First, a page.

Sunday, February 27, 2011

Ugly ducklings not included: My 'Black Swan' review

Black Swan nominated for Best
Picture at the 83rd Annual
Academy awards. But
did it deserve to be there?
For weeks I had been dying to watch 'Black Swan' but was too scared to do so after having 'Requiem of a Dream' scar me for months. Facebook friends were full of praise for the movie except one person who said, " I was a bit bored. Once I understood that the weird sounds indicate that a scene is only some crazy thing in her head, I was wondering why the director chose to give us cues that elude to "reality" within those scenes. I imagined that he was as bored making another ballet movie as most of his audience was, having to watch it...",

Then I had to watch it.

Black Swan is about a ballerina, Nina Sayers (Natalie Portman) who has been dancing for years. People call her frigid but she's seeking perfection. When the studio's prime dancer, Beth (Winona Ryder) is sent pirouetting off stage, Sayers is given the chance to play the swan queen in the ballet, Swan Lake; a role that demands her to be both the innocent love-struck white swan and the menacingly evil and seductive black swan. She has the innocent perfect queen down to an art, but she needs to 'break loose' to perform the role of the evil twin.

Yes, I admit, it was slow, predictable and capable of so much more... But I still loved it. I love the way that Aronofsky manipulates the visual medium to illustrate exactly how a character feels and sees the world. The quick cuts of vivid imagery and short scenes with minimal exposition kept me engrossed but the slow pace and paper thin plot made me impatient and anxious rather than allowing to me enjoy the film fully. The rapid close ups and jolted sequences have become Aronofsky's signature style which I feel he employed more effectively in his earlier movies such as 'Requiem of a Dream' and 'Pi' (not that Aronofsky is the only director to utilise this style, 'Perfume', 'Precious', 'Fight Club' and most Guy Ritchie films come to mind as visually brilliant).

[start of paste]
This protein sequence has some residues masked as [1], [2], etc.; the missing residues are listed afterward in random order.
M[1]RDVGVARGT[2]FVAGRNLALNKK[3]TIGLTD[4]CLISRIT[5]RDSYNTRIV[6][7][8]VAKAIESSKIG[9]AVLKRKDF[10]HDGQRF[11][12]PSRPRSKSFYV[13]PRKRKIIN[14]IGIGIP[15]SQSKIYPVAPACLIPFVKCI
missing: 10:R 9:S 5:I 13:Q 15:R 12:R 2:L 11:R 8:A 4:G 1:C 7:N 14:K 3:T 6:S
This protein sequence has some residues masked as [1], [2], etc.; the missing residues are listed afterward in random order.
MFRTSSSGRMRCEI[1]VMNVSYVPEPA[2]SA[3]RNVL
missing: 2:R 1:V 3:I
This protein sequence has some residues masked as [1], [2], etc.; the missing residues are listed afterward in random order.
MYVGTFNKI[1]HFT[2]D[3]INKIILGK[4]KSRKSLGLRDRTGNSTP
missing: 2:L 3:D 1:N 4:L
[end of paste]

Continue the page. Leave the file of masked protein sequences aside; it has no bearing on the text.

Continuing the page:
'Black Swan', being a ballet film, is an acquired taste. The obsessed ballerina has also appeared in reels of films making it a tad clich├ęd and, according to some professional ballet dancers, stereotypical. The horror elements in the film make the movie riveting despite them being retro and sparse, however these elements are the only things that keep the film from fading into the abyss of forgotten psychological thrillers.

I was surprised to learn that Portman was not a ballet dancer but instead trained and dieted obsessively, almost to the extent that her character does. I think this removed the authenticity of the character and left the professional dancer despondent, if not jealous. Then again, having Portman in the film did attract audiences. 

My friend described her performance as "Padme in a tutu with only two facial expressions." I think that her performance was great but her written character was lacking in depth with her motivations unexplored. The extreme psycho mother was also suddenly dropped conveniently where the plot needed her to be psycho but she was never explored or part of the story.

'Black Swan' is a good film, but it's not Aronofsky's greatest and, in my opinion, not worth the huge hype. It's a string of great elements, experimental technique and story-telling and surprising performances but it fails at being anything more than that. It leaves the audience thinking by leaving holes in the story for them to fill but doesn't give them anything concrete to make them come back and find.



I love this scene where her arms grow feathers and turn into huge
black wings. It's kitsch but oh so cool:)
 


Thursday, February 10, 2011